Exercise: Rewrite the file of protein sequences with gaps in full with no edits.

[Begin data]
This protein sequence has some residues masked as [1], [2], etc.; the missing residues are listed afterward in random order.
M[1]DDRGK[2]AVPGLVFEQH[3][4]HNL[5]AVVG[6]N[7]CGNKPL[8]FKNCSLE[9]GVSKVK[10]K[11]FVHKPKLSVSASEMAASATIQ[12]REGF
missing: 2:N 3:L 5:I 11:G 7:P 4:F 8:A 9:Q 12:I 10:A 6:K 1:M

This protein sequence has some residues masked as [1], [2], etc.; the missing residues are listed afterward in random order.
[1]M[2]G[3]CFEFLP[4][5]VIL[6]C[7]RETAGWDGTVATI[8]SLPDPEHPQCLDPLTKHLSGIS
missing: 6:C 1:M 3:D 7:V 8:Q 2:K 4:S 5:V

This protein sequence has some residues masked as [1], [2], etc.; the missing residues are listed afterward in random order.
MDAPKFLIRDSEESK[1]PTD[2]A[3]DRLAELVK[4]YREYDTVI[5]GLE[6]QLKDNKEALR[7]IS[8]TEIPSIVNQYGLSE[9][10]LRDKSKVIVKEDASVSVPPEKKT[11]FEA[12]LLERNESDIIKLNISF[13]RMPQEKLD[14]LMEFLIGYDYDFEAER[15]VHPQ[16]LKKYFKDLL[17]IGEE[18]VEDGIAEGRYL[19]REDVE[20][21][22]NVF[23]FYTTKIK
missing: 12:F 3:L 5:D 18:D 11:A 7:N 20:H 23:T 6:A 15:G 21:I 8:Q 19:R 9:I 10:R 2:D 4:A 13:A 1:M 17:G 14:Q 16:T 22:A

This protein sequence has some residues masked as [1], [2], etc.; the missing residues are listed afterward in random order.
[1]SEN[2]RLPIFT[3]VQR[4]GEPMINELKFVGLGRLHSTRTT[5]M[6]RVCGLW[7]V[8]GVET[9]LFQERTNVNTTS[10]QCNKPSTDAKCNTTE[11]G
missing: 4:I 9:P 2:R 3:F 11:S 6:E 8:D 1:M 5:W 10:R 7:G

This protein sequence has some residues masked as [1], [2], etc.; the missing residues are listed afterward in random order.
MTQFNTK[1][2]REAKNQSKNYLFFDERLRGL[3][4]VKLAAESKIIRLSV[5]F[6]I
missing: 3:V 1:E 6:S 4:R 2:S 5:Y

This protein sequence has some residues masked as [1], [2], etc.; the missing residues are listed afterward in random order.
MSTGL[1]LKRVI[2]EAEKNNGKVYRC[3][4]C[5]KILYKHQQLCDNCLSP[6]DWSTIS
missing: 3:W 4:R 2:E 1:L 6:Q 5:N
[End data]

This protein sequence has some residues masked as [1], [2], etc.; the missing residues are listed afterward in random order.
M[1]DDRGK[2]AVPGLVFEQH[3][4]HNL[5]AVVG[6]N[7]CGNKPL[8]FKNCSLE[9]GVSKVK[10]K[11]FVHKPKLSVSASEMAASATIQ[12]REGF
missing: 2:N 3:L 5:I 11:G 7:P 4:F 8:A 9:Q 12:I 10:A 6:K 1:M

This protein sequence has some residues masked as [1], [2], etc.; the missing residues are listed afterward in random order.
[1]M[2]G[3]CFEFLP[4][5]VIL[6]C[7]RETAGWDGTVATI[8]SLPDPEHPQCLDPLTKHLSGIS
missing: 6:C 1:M 3:D 7:V 8:Q 2:K 4:S 5:V

This protein sequence has some residues masked as [1], [2], etc.; the missing residues are listed afterward in random order.
MDAPKFLIRDSEESK[1]PTD[2]A[3]DRLAELVK[4]YREYDTVI[5]GLE[6]QLKDNKEALR[7]IS[8]TEIPSIVNQYGLSE[9][10]LRDKSKVIVKEDASVSVPPEKKT[11]FEA[12]LLERNESDIIKLNISF[13]RMPQEKLD[14]LMEFLIGYDYDFEAER[15]VHPQ[16]LKKYFKDLL[17]IGEE[18]VEDGIAEGRYL[19]REDVE[20][21][22]NVF[23]FYTTKIK
missing: 12:F 3:L 5:D 18:D 11:A 7:N 20:H 23:T 6:A 15:G 21:I 8:Q 19:R 9:I 10:R 2:D 4:A 13:A 1:M 17:G 14:Q 16:T 22:A

This protein sequence has some residues masked as [1], [2], etc.; the missing residues are listed afterward in random order.
[1]SEN[2]RLPIFT[3]VQR[4]GEPMINELKFVGLGRLHSTRTT[5]M[6]RVCGLW[7]V[8]GVET[9]LFQERTNVNTTS[10]QCNKPSTDAKCNTTE[11]G
missing: 4:I 9:P 2:R 3:F 11:S 6:E 8:D 1:M 5:W 10:R 7:G

This protein sequence has some residues masked as [1], [2], etc.; the missing residues are listed afterward in random order.
MTQFNTK[1][2]REAKNQSKNYLFFDERLRGL[3][4]VKLAAESKIIRLSV[5]F[6]I
missing: 3:V 1:E 6:S 4:R 2:S 5:Y

This protein sequence has some residues masked as [1], [2], etc.; the missing residues are listed afterward in random order.
MSTGL[1]LKRVI[2]EAEKNNGKVYRC[3][4]C[5]KILYKHQQLCDNCLSP[6]DWSTIS
missing: 3:W 4:R 2:E 1:L 6:Q 5:N